Background: Diagnostic criteria were proposed at the Second Symposium on the Definition and Management of Anaphylaxis convened by the National Institute of Allergy and Infectious Diseases/Food Allergy and Anaphylaxis Network (NIAID/FAAN). Validation is needed before these criteria can be widely adapted into clinical practice.
Objective: Our aim was to retrospectively assess the diagnostic accuracy of the NIAID/FAAN criteria for the diagnosis of anaphylaxis in emergency department (ED) patients.
Methods: A retrospective cohort study of ED patients presenting from April to October 2008 was conducted. Patients given a diagnosis of an allergic reaction or anaphylaxis and a subset of patients with related diagnoses were included. Electronic medical records were reviewed and data were abstracted to determine whether the NIAID/FAAN criteria were met. Records were also independently reviewed in a blinded fashion by 2 experienced attending allergists. Final diagnosis by allergists was considered the reference standard.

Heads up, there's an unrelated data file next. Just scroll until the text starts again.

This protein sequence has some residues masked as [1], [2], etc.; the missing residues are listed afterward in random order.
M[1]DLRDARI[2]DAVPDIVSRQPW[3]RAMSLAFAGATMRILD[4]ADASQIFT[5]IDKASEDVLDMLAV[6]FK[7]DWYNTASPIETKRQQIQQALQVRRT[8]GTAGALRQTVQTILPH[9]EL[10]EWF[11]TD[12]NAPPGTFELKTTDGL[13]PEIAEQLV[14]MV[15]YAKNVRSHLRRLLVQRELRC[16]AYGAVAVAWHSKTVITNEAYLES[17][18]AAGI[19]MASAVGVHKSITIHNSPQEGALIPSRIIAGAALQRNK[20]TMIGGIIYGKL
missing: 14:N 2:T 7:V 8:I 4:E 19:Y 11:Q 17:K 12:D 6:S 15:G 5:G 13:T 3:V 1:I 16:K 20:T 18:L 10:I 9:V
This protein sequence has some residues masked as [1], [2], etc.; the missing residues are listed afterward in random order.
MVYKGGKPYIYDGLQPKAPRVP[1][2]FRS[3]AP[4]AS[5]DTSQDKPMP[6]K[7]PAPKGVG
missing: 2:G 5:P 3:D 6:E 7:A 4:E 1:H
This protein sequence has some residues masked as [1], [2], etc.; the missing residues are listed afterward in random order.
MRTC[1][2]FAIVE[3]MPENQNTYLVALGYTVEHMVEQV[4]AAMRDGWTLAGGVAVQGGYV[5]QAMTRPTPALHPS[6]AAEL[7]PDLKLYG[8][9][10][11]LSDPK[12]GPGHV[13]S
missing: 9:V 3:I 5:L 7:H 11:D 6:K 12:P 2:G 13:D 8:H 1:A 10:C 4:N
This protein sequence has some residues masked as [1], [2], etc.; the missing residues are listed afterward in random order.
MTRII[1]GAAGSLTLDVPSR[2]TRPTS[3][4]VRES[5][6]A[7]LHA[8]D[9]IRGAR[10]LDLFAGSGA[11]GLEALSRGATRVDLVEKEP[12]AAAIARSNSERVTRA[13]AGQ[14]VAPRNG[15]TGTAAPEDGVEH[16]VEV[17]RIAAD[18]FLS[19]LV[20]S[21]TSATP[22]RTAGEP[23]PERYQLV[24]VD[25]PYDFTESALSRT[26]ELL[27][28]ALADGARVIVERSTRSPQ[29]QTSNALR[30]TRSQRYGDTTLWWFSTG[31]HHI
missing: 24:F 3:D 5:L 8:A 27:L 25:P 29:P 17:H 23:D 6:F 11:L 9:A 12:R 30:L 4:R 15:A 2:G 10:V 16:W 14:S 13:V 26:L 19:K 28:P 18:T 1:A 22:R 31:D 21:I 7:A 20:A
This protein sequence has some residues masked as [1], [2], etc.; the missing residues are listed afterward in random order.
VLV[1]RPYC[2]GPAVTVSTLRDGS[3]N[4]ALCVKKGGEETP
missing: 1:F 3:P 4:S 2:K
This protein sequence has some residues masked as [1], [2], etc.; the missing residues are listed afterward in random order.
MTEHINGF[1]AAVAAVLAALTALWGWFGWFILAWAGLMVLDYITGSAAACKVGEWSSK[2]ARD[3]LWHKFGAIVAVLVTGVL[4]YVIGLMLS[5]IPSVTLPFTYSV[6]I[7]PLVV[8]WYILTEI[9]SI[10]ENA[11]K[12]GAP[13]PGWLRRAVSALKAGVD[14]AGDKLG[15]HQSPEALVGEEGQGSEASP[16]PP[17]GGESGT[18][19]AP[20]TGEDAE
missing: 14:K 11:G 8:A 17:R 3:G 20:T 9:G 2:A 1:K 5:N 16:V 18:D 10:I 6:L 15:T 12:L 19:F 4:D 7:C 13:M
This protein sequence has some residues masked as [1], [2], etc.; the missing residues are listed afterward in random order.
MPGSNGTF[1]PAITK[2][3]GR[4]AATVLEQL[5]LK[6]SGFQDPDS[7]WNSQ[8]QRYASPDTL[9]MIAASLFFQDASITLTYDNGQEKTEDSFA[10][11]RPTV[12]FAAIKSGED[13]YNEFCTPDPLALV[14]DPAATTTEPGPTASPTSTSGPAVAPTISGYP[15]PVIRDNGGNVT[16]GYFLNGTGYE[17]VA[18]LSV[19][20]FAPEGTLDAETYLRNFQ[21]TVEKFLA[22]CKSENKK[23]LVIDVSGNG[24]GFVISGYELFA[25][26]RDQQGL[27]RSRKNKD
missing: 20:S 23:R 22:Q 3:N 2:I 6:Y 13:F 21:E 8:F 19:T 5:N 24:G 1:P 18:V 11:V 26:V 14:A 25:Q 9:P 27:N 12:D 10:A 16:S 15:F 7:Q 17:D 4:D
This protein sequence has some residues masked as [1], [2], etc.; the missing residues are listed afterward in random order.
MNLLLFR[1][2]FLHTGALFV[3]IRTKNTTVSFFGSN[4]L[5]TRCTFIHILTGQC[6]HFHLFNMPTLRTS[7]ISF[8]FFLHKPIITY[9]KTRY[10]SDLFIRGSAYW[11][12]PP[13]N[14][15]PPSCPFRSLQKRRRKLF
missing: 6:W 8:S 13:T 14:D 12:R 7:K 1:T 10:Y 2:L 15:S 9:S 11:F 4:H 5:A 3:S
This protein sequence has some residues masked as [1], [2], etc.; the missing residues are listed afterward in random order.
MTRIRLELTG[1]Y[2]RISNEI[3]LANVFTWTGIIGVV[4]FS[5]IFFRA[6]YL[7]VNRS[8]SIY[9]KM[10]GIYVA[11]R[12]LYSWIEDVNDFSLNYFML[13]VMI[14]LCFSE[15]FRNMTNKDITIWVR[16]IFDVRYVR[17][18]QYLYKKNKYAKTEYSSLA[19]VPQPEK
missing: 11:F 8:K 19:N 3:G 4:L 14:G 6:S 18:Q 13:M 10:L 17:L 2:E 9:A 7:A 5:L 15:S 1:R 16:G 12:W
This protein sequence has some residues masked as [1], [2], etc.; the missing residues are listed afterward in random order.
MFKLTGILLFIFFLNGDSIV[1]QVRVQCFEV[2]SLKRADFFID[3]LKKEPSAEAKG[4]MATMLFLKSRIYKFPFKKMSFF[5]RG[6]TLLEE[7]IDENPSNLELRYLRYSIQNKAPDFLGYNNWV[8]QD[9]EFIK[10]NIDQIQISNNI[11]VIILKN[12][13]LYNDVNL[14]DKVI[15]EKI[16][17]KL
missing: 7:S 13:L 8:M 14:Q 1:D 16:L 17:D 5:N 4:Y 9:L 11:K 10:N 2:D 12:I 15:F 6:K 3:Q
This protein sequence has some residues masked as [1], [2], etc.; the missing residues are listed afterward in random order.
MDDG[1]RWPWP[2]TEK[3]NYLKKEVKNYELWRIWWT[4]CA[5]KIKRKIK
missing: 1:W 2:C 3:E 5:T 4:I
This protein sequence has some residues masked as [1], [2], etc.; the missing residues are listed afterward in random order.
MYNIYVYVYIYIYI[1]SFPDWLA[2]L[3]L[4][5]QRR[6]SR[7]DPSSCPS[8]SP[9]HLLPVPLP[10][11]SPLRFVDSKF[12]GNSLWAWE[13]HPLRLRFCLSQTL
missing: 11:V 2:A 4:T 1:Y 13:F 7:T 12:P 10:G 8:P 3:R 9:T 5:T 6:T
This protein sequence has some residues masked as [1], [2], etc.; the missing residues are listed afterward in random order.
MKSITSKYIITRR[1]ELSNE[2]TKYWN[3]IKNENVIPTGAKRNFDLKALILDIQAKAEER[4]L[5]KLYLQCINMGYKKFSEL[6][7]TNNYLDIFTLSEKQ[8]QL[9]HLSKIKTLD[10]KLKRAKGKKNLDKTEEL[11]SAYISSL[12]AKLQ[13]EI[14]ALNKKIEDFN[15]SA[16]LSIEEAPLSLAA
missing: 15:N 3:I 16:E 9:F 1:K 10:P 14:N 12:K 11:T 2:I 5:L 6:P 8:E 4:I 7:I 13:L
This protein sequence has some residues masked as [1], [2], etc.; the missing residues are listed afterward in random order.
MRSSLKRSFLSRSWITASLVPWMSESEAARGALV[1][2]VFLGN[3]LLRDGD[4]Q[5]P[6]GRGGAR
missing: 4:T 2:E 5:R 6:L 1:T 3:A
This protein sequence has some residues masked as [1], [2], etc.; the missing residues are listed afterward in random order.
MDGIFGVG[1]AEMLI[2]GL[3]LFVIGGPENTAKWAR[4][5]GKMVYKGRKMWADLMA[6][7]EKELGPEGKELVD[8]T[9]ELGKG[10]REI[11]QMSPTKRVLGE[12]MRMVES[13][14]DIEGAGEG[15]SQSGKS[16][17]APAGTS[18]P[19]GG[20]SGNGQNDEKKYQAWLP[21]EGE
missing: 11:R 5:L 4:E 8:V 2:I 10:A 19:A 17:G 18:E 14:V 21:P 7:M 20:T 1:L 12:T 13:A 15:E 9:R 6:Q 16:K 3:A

Results: Of 214 patients, 86 (40.2%) met the NIAID/FAAN criteria for anaphylaxis. Allergists gave 61 (28.5%) patients diagnoses of anaphylaxis, 59 (96.7%) of whom satisfied the NIAID/FAAN criteria. The interrater agreement between allergists was substantial (κ = 0.77). The test characteristics of the NIAID/FAAN criteria were as follows: sensitivity, 96.7% (95% CI, 88.8% to 99.1%); specificity, 82.4% (95% CI, 75.5% to 87.6%); positive predictive value, 68.6% (95% CI, 58.2% to 77.4%); negative predictive value, 98.4% (95% CI, 94.5% to 99.6%); positive likelihood ratio, 5.48; and negative likelihood ratio, 0.04.
Conclusions: These results suggest that the NIAID/FAAN criteria are highly sensitive but less specific and are likely to be useful in the ED for the diagnosis of anaphylaxis.
Copyright © 2011 American Academy of Allergy, Asthma & Immunology. Published by Mosby, Inc. All rights reserved.